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[Review of:] Gut feelings: short cuts to better decision making / Gerd Gigerenzer. London : Penguin Books, 2008

ContributorsClavien, Christineorcid
Published inEthical theory and moral practice, vol. 13, no. 1, p. 113-115
Publication date2010
Abstract

Many birds provide parental care by following this rule: "Feed any small bird sitting in the nest in which you have laid your eggs." These birds do not need to recognize their own eggs and chicks in order to provide efficient care for their offspring. In an environment where the content of one's nest is almost bound to be one's own eggs and chicks, simple cognitive machinery that is less demanding than individual recognition can do the job. This is why the simplest decision-making mechanism has been selected in the course of evolution. In Gut Feelings, Gerd Gigerenzer (director of the Center for Adaptive Behavior and Cognition at the Max Plank Institute for Human Development in Berlin) sets himself the task of showing that the human mind is constructed in a similar way: it contains a collection of domain-specific cognitive mechanisms. Psychologists term these mechanisms ‘simple heuristics'. They consist in intuitive rules, such as, “Always do x when you find yourself in a situation of type y”, which have evolved because they happened to help humans cope successfully with particular aspects of their environment.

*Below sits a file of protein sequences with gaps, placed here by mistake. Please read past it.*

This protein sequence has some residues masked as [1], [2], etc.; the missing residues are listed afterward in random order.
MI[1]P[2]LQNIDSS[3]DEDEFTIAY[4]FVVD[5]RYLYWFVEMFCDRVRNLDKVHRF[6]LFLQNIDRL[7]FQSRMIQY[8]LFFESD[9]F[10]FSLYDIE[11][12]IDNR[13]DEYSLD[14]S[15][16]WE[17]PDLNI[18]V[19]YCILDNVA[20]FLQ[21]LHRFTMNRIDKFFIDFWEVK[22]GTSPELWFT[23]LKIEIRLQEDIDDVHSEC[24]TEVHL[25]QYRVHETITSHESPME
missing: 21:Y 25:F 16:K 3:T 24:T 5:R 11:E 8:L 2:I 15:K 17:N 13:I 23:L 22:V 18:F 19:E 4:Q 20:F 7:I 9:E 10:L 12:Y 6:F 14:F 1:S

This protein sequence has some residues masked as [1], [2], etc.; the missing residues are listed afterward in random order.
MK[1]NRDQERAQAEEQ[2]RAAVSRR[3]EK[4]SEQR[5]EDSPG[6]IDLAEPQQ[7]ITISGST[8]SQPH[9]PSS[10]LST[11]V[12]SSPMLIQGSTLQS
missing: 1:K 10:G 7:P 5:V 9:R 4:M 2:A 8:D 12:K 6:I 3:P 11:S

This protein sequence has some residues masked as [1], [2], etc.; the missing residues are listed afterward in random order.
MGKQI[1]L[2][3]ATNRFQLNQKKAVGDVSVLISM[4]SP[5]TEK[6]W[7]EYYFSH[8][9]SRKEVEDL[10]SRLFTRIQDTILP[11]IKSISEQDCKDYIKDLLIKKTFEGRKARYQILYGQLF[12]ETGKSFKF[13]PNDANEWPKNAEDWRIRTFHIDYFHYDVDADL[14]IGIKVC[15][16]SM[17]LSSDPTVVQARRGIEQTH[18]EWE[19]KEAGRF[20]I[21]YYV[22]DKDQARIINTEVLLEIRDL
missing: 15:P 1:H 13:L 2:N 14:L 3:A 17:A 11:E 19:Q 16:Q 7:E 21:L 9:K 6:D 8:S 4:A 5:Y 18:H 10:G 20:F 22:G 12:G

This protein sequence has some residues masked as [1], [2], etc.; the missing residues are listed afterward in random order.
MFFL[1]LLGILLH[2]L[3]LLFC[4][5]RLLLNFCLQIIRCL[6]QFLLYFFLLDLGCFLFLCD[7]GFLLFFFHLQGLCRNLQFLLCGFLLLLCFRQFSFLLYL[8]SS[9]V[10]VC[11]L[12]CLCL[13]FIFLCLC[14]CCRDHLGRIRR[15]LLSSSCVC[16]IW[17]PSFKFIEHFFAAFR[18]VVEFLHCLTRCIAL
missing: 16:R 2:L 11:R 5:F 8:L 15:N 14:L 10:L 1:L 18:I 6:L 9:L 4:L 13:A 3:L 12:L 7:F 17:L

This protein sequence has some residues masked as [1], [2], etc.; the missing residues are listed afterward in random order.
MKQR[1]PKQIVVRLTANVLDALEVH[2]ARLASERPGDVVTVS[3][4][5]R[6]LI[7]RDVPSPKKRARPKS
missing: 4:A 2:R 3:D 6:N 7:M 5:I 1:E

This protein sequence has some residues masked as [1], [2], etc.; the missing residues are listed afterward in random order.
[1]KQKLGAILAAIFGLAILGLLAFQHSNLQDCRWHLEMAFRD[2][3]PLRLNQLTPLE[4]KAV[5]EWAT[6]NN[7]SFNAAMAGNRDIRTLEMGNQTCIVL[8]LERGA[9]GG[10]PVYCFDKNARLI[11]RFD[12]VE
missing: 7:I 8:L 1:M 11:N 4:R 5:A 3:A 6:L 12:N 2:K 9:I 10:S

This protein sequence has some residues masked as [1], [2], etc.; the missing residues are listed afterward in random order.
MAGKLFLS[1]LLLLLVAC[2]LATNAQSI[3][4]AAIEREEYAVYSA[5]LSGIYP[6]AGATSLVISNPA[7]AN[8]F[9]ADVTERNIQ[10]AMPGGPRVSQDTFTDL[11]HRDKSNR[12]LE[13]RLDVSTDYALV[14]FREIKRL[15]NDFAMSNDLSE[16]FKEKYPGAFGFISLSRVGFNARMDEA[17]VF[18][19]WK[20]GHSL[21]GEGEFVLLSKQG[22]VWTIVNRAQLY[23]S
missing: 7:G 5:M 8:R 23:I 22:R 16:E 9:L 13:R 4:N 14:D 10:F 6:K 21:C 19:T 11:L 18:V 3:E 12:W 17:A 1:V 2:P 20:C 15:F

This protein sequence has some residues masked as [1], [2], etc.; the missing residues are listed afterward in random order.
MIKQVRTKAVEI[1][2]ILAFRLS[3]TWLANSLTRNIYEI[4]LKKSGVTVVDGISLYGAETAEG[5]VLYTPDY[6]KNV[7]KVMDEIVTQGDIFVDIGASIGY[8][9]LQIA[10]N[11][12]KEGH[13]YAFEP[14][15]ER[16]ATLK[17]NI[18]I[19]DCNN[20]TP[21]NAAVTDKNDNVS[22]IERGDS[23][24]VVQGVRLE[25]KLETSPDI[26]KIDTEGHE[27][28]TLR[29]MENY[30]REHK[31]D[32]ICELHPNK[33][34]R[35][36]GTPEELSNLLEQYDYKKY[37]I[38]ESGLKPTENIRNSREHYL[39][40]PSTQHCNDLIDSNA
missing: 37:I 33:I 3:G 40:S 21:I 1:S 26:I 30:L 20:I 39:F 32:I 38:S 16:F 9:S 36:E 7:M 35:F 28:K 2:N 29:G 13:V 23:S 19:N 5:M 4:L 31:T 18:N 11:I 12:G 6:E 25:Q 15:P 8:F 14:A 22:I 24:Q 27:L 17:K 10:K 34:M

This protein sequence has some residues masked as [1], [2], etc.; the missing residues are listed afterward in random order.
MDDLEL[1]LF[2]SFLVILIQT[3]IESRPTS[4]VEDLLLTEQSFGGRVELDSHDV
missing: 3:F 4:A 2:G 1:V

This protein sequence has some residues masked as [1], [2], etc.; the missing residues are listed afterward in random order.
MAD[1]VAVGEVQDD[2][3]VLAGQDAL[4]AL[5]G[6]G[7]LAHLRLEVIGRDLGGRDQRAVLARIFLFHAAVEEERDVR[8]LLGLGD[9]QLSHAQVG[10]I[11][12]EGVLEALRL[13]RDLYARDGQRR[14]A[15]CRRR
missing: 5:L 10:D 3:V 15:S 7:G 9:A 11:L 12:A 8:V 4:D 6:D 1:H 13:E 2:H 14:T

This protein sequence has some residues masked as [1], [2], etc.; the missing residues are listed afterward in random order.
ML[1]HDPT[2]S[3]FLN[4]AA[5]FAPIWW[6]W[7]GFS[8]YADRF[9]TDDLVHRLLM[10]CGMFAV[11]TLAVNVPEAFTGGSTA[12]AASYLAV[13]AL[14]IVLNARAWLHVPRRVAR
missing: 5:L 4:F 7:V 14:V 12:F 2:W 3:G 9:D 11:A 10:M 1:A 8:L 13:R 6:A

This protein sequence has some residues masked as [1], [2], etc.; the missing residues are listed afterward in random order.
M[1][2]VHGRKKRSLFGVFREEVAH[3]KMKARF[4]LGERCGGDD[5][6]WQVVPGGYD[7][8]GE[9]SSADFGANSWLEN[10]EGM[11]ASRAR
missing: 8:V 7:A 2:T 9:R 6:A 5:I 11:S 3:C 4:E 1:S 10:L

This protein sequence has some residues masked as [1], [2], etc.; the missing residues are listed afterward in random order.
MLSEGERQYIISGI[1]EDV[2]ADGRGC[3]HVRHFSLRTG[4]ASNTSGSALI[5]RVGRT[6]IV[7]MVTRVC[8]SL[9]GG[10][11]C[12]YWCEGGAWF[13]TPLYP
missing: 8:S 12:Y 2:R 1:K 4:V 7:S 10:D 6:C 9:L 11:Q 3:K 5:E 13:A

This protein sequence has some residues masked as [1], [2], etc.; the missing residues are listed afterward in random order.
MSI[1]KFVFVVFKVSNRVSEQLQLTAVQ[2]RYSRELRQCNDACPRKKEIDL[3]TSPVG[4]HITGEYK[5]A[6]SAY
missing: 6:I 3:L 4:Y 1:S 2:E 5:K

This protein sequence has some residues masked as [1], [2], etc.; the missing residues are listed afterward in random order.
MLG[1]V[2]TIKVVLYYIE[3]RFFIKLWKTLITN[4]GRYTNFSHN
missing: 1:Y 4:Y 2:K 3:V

Affiliation Not a UNIGE publication
Citation (ISO format)
CLAVIEN, Christine. [Review of:] Gut feelings: short cuts to better decision making / Gerd Gigerenzer. London : Penguin Books, 2008. In: Ethical theory and moral practice, 2010, vol. 13, n° 1, p. 113–115. doi: 10.1007/s10677-009-9172-8
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ISSN of the journal1386-2820
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